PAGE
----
Kinship and migration among Calgary residents of Indian origin

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This study is an attempt to explore the relationship between kin-ship and migration among Calgarian residents of Indian origin. The anticipated findings were: 1. Family relations stimulate migration. 2. For the migrant in the new milieu, kinship relations serve as an agency of socialization. Sixty-five persons of Indian origin and thirteen non-Indians were inter­viewed. The formal questionnaire, the semi-structured interview and participant observation were the chief techniques which were employed in the collection of data; concepts of socialization, reference group, and group interaction, which have been advanced by Eisenstadt, Merton and Simmel are adopted as the framework of exploration. Data did not conclusively support the anticipated findings. Re­sponses to the limited interviews revealed education and employment as predominating reasons for migration. The adjustments,which had to be undergone in the off-reservation setting.were effected with the aid of social agencies rather than with that of family relations.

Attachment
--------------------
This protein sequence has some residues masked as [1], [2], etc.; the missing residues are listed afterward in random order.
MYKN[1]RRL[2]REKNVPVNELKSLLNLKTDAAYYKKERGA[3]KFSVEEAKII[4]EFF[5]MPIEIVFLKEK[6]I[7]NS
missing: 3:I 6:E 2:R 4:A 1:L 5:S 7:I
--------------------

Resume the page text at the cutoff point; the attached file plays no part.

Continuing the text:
Bibliography: p. 76-79.
Atwell, P. H. (1969). Kinship and migration among Calgary residents of Indian origin (Master's thesis, University of Calgary, Calgary, Canada). Retrieved from doi:10.11575/PRISM/14857